Like me, you’ve probably had a performance where the beginning of your piece sounded great, but the middle was just okay.  Most musicians have experienced this situation, and it can be a bit unsettling while you’re on stage.

There are many reasons this situation occurs, including always practicing from the beginning of a piece, not having enough preparation time, and losing concentration during the performance.

You can overcome most of these difficulties by making sure everything in your music gets practiced equally.  This means breaking your music into sections and making sure each portion–including the middle–gets the same amount of practice time.

After all, most compositions are written in multiple sections, so we can use the form of the piece to guide us in deciding where each of our practice segments will be.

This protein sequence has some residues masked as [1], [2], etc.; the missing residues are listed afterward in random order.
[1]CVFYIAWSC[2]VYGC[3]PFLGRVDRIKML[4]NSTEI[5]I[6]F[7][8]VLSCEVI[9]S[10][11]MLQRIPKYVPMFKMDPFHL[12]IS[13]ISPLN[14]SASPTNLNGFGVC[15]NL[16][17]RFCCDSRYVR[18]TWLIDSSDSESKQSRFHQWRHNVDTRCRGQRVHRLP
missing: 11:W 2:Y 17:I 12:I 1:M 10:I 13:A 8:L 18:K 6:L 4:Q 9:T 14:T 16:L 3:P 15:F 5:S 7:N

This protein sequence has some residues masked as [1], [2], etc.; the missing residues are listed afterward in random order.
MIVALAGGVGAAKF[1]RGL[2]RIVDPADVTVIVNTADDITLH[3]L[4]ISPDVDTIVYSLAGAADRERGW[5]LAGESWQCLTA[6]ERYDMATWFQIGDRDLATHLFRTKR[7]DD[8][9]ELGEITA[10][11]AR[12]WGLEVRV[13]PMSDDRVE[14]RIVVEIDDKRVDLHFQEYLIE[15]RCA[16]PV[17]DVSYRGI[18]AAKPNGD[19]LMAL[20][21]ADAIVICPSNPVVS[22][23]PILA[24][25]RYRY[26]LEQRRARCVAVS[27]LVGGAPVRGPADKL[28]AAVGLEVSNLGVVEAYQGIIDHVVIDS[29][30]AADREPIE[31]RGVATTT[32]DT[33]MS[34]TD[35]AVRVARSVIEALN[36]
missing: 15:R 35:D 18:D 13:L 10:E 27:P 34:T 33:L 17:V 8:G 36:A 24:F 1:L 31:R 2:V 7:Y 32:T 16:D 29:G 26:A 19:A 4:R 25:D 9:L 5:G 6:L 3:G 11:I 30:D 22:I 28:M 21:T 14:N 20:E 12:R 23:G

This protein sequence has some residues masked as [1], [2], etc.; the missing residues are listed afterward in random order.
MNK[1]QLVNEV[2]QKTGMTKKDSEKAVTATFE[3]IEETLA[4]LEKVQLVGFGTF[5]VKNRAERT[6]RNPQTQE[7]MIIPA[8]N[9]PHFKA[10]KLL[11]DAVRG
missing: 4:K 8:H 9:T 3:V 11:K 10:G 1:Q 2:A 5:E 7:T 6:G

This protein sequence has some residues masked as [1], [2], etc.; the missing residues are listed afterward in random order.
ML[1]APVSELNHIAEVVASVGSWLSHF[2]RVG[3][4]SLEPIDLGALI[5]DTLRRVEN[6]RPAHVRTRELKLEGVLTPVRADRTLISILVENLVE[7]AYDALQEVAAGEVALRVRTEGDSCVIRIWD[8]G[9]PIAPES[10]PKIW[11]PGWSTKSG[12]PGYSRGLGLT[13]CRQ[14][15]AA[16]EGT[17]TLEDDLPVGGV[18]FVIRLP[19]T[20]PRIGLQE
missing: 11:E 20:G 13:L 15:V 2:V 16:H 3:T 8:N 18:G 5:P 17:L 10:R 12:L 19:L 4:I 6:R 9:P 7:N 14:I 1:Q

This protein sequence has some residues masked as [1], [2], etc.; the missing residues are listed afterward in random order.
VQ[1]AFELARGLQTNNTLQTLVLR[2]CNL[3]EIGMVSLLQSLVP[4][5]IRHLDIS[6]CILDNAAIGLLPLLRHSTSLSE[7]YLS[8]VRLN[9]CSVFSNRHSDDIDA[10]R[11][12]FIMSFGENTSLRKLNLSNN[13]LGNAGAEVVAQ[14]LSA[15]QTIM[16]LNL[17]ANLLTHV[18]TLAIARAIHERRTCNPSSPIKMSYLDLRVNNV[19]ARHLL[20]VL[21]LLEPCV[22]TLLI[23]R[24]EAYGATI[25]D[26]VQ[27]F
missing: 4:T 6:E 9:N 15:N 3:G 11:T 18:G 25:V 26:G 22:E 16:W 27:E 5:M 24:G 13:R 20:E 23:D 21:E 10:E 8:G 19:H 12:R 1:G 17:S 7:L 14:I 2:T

One reason practicing music in small bits is so successful has to do with the function of our brains.  Neuroscientist and musician Daniel Levitin argues that music is stored in our memories in small chunks.  Rather than an entire piece of music being stored as a single unit, our brains hold distinct sections of the music as separate, small memories.

This clearly influences how we memorize music.  Breaking up your piece into small bits as you practice will help you learn the piece better and aid your brain in creating these small memories.  Then, when you’re on stage, you are pulling up these individual memories, one after another, as you proceed through your performance.

This system of learning music eases the responsibility you feel while performing.  All you have to do on stage is complete the section you’re currently in, then pull up the next section and start playing it.  This process will continue until you’ve played the last note of the piece. 

Having multiple divisions in your music is easier than worrying about memorizing and playing an entire piece of music.  The middle sections, having been practiced just as much as any other portion, won’t seem different or more difficult than the beginning and the end.

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